One of the 70 Saber Rifles made between October/November 1861, J. Henry & Sons provided these to the Catasanga Home Guard, an unidentified Pennsylvania Militia Unit. This example is in great condition, mechanically sound, with the distinctive J. Henry & Sons stamp on the lock plate and top of barrel. Due to a lack of a number on the barrel, this weapon was made without a matching saber bayonet when sold to the Home Guard.
In Depth Look:
This is an early breech-loading cartridge Derringer made by L.B. Taylor and Company of Chicopee, Massachusetts. These were produced for just a short duration, circa 1868-1870. Flayderman’s Guide estimates production to be around 1,800 units. This one is an early production, #511, with matching numbers on the frame and barrel. It’s in .32 caliber with a 3.5″ octagon barrel. Top of barrel is clearly marked “L.B. TAYLOR & CO. CHICOPEE MASS.”
Typical of many pistols and revolvers we see from the 1850’s and 60’s, it has a cast brass frame and steel barrel. The barrel slides forward out of the frame via a machined rail attached underneath. It’s released by depressing a lever on the bottom of the frame. As you’ll note in the photos, the pocketknife style housing for this lever is what gives these Taylor pistols their unique appearance. Conceptually, they operate on the same principle as the Williamson Derringers produced by National Firearms (circa 1866-70) as both pistols have frames to accommodate a sliding barrel. It would be just a few decades later that this design would be reversed with the barrel sliding backwards in the first semi-automatic Colt and Browning pistols. Another unique aspect of this pistol is that incorporates a split chamber. As you’ll see in the photos, the rear face of the breech and barrel are slightly stepped. The offset section of the frame is rimmed to hold the cartridge and serves as a stationary extractor.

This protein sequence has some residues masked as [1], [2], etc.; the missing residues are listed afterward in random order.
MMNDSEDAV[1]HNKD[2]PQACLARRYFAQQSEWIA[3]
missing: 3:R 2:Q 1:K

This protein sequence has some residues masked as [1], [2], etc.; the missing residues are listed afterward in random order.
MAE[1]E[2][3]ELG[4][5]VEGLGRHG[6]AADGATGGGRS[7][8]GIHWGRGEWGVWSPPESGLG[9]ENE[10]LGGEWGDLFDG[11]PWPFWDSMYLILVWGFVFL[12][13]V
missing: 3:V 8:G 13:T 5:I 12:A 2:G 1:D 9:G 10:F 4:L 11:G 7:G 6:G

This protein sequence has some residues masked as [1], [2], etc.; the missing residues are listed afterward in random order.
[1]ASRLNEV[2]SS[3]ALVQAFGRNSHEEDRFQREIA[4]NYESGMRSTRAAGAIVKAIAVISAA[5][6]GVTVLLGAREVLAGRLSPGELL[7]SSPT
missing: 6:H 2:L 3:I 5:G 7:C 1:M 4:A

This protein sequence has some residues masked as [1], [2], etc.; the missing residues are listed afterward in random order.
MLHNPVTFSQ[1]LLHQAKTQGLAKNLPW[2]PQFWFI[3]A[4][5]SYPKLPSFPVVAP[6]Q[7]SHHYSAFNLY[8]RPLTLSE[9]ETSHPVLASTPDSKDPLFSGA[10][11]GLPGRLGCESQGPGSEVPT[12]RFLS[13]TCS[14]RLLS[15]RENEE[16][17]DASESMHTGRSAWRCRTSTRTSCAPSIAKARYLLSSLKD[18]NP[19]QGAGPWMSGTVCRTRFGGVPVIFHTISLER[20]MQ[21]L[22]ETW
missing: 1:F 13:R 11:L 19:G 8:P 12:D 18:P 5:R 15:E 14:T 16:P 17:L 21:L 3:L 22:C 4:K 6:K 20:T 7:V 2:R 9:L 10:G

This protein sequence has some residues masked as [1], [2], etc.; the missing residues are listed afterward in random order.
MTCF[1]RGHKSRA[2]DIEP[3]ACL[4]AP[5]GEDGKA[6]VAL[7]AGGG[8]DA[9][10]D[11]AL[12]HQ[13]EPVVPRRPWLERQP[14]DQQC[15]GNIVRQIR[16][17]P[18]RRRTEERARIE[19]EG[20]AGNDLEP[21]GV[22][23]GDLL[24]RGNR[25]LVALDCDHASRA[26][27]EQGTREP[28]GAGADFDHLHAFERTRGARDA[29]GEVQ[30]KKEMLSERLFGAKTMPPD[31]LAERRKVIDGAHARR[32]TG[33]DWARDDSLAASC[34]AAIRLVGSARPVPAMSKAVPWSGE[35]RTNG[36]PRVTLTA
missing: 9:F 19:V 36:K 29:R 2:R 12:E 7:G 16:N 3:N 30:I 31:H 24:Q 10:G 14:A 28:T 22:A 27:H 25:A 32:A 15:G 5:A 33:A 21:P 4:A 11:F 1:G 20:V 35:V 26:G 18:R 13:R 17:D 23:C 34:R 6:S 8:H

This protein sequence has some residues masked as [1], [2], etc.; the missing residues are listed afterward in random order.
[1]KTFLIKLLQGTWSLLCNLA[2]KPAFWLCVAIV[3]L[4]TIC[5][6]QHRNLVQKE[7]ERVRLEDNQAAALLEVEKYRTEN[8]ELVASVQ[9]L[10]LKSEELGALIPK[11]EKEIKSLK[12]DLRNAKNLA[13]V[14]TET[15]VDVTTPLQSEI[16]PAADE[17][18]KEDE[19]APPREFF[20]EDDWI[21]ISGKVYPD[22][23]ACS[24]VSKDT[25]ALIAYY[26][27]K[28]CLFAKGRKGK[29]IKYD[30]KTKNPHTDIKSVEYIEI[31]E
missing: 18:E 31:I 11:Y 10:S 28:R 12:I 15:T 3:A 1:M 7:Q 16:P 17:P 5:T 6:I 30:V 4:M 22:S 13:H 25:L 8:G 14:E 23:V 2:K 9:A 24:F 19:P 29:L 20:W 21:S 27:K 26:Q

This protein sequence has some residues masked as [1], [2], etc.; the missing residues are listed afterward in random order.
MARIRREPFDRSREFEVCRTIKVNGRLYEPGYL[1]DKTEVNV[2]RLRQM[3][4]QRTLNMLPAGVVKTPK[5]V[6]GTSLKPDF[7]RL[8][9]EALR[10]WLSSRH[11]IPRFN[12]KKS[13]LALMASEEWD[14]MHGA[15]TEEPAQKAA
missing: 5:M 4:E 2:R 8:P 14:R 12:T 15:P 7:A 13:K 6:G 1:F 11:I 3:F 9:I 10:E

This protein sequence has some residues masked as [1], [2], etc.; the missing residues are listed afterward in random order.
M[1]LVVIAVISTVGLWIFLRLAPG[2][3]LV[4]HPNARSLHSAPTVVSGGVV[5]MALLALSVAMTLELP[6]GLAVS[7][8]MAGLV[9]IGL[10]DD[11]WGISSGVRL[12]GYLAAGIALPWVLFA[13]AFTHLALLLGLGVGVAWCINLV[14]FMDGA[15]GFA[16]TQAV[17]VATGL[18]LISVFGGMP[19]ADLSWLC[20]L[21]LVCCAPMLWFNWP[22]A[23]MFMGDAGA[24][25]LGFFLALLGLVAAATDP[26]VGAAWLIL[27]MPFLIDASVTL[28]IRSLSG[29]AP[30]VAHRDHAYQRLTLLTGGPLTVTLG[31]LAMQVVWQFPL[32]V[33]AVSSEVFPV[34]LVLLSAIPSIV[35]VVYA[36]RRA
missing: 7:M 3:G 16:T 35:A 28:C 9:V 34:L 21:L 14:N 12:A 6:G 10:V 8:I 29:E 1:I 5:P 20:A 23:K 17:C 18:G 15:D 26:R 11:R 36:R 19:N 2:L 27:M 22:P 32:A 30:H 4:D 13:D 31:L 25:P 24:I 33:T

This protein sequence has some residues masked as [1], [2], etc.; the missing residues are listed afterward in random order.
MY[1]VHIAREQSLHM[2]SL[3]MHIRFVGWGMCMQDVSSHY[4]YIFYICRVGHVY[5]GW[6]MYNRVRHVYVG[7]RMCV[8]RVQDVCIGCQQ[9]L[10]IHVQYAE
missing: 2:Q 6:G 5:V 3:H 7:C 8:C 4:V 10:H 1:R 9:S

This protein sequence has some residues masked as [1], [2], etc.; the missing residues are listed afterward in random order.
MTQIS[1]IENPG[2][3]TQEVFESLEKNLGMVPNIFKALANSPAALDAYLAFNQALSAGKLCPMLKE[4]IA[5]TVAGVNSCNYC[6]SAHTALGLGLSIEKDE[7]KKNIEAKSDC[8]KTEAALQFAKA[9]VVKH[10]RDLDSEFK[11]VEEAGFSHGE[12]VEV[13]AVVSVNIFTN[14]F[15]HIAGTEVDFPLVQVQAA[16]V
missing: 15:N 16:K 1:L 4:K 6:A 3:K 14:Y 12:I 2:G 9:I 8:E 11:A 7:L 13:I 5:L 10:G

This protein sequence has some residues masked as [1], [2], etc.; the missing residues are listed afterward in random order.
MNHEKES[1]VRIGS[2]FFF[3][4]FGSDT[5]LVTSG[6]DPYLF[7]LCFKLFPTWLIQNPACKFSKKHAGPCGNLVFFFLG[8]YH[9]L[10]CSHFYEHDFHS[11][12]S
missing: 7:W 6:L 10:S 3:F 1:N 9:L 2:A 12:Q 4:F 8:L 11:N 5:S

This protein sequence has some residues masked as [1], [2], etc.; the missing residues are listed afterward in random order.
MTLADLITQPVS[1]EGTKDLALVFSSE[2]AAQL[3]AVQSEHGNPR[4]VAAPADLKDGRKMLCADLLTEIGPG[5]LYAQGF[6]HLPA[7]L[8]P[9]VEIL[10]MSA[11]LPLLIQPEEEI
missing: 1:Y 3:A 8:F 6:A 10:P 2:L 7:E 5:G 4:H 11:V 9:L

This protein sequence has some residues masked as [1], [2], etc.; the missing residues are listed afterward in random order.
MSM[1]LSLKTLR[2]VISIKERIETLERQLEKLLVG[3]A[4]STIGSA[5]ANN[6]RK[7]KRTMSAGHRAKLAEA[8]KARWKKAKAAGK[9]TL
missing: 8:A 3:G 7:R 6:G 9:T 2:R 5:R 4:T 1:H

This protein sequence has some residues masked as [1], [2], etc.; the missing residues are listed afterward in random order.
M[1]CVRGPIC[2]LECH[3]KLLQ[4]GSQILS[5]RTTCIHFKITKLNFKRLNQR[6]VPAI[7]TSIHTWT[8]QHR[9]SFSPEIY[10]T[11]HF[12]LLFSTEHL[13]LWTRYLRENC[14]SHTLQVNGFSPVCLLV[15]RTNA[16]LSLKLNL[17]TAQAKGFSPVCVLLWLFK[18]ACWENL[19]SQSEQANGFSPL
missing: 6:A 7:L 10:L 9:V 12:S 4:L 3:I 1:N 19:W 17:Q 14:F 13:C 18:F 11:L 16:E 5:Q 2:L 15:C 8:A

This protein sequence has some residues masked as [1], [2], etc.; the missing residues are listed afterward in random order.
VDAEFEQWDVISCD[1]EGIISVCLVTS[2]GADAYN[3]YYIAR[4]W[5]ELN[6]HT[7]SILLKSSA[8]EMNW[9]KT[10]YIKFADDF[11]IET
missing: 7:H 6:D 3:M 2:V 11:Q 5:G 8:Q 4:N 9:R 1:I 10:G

Overall Condition grades to Antique Good Plus with some finish remaining, still showing good clean lines and sharp markings and hammer knurlings. The barrel retains almost 90% of its bluing. When new, the frame was originally plated with a light coat of silver which probably quickly wore away. However, there are traces of silver on the sides of the frame. Grips are in Good condition retaining much of its original finish which has a nice age darkened patina. There is a small crack on the bottom of the left grip and a crack running lengthwise on the right from the screw receiver. Good mechanics and bore.
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